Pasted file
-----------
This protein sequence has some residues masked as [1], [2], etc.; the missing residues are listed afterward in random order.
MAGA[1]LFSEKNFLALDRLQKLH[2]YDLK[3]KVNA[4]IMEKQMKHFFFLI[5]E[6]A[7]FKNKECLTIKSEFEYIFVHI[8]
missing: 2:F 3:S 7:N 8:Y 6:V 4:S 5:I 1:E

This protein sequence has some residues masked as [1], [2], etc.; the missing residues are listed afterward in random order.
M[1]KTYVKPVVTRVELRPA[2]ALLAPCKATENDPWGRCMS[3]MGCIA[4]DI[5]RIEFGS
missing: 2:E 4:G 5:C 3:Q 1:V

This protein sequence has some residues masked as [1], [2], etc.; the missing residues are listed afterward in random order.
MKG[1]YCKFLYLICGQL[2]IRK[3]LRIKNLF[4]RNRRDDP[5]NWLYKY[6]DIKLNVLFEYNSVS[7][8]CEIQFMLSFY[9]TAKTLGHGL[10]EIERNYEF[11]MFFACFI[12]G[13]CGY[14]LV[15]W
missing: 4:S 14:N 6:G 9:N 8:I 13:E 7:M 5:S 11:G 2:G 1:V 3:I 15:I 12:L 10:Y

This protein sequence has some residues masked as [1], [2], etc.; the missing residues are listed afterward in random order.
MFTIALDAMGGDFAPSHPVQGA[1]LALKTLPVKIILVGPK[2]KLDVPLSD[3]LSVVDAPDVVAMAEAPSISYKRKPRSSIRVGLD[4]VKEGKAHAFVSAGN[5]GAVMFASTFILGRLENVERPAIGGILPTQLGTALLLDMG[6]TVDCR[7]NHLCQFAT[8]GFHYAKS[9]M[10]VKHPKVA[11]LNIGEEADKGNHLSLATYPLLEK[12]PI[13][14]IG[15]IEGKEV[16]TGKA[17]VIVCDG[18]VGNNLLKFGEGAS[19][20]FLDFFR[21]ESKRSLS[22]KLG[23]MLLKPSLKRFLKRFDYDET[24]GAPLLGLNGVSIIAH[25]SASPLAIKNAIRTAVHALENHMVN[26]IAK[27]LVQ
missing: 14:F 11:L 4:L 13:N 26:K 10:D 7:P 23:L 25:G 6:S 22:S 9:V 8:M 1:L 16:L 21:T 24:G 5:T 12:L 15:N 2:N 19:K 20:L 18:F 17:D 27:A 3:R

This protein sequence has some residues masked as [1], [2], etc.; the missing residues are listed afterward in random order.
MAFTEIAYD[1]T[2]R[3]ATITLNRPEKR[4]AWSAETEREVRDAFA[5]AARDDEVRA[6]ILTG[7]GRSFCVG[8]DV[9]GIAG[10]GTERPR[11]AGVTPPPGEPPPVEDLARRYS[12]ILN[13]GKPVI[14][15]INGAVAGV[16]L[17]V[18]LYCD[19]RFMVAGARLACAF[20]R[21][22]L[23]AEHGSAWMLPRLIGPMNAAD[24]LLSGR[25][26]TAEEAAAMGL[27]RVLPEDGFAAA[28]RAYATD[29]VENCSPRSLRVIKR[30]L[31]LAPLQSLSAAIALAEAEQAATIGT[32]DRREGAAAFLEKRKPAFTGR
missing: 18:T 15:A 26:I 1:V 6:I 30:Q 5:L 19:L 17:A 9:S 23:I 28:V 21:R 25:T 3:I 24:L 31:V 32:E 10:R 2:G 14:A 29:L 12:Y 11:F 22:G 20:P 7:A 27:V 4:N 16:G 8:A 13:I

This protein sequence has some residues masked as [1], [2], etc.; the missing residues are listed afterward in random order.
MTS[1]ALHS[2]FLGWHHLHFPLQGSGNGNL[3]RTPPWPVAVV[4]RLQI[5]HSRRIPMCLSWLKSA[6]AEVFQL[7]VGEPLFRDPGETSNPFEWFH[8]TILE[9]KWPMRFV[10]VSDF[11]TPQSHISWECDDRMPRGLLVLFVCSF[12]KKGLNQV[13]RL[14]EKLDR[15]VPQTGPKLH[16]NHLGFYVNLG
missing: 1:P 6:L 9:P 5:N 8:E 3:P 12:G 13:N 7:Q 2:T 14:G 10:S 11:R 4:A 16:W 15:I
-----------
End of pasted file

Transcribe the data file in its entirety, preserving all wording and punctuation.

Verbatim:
This protein sequence has some residues masked as [1], [2], etc.; the missing residues are listed afterward in random order.
MAGA[1]LFSEKNFLALDRLQKLH[2]YDLK[3]KVNA[4]IMEKQMKHFFFLI[5]E[6]A[7]FKNKECLTIKSEFEYIFVHI[8]
missing: 2:F 3:S 7:N 8:Y 6:V 4:S 5:I 1:E

This protein sequence has some residues masked as [1], [2], etc.; the missing residues are listed afterward in random order.
M[1]KTYVKPVVTRVELRPA[2]ALLAPCKATENDPWGRCMS[3]MGCIA[4]DI[5]RIEFGS
missing: 2:E 4:G 5:C 3:Q 1:V

This protein sequence has some residues masked as [1], [2], etc.; the missing residues are listed afterward in random order.
MKG[1]YCKFLYLICGQL[2]IRK[3]LRIKNLF[4]RNRRDDP[5]NWLYKY[6]DIKLNVLFEYNSVS[7][8]CEIQFMLSFY[9]TAKTLGHGL[10]EIERNYEF[11]MFFACFI[12]G[13]CGY[14]LV[15]W
missing: 4:S 14:N 6:G 9:N 8:I 13:E 7:M 5:S 11:G 2:G 1:V 3:I 15:I 12:L 10:Y

This protein sequence has some residues masked as [1], [2], etc.; the missing residues are listed afterward in random order.
MFTIALDAMGGDFAPSHPVQGA[1]LALKTLPVKIILVGPK[2]KLDVPLSD[3]LSVVDAPDVVAMAEAPSISYKRKPRSSIRVGLD[4]VKEGKAHAFVSAGN[5]GAVMFASTFILGRLENVERPAIGGILPTQLGTALLLDMG[6]TVDCR[7]NHLCQFAT[8]GFHYAKS[9]M[10]VKHPKVA[11]LNIGEEADKGNHLSLATYPLLEK[12]PI[13][14]IG[15]IEGKEV[16]TGKA[17]VIVCDG[18]VGNNLLKFGEGAS[19][20]FLDFFR[21]ESKRSLS[22]KLG[23]MLLKPSLKRFLKRFDYDET[24]GAPLLGLNGVSIIAH[25]SASPLAIKNAIRTAVHALENHMVN[26]IAK[27]LVQ
missing: 14:F 11:L 4:L 13:N 26:K 10:D 7:P 23:L 25:G 6:S 22:S 9:V 8:M 1:L 16:L 21:T 24:G 5:T 12:L 15:N 2:N 19:K 20:L 18:F 17:D 27:A 3:R

This protein sequence has some residues masked as [1], [2], etc.; the missing residues are listed afterward in random order.
MAFTEIAYD[1]T[2]R[3]ATITLNRPEKR[4]AWSAETEREVRDAFA[5]AARDDEVRA[6]ILTG[7]GRSFCVG[8]DV[9]GIAG[10]GTERPR[11]AGVTPPPGEPPPVEDLARRYS[12]ILN[13]GKPVI[14][15]INGAVAGV[16]L[17]V[18]LYCD[19]RFMVAGARLACAF[20]R[21][22]L[23]AEHGSAWMLPRLIGPMNAAD[24]LLSGR[25][26]TAEEAAAMGL[27]RVLPEDGFAAA[28]RAYATD[29]VENCSPRSLRVIKR[30]L[31]LAPLQSLSAAIALAEAEQAATIGT[32]DRREGAAAFLEKRKPAFTGR
missing: 18:T 15:A 26:I 1:V 6:I 30:Q 5:L 19:L 17:A 9:S 23:I 28:V 21:R 25:T 3:I 24:L 31:V 32:E 10:R 2:G 14:A 29:L 12:Y 11:F 22:G 20:P 7:A 27:V 4:N 16:G 8:A 13:I

This protein sequence has some residues masked as [1], [2], etc.; the missing residues are listed afterward in random order.
MTS[1]ALHS[2]FLGWHHLHFPLQGSGNGNL[3]RTPPWPVAVV[4]RLQI[5]HSRRIPMCLSWLKSA[6]AEVFQL[7]VGEPLFRDPGETSNPFEWFH[8]TILE[9]KWPMRFV[10]VSDF[11]TPQSHISWECDDRMPRGLLVLFVCSF[12]KKGLNQV[13]RL[14]EKLDR[15]VPQTGPKLH[16]NHLGFYVNLG
missing: 1:P 6:L 9:P 5:N 8:E 3:P 12:G 13:N 7:Q 2:T 14:G 10:S 11:R 4:A 16:W 15:I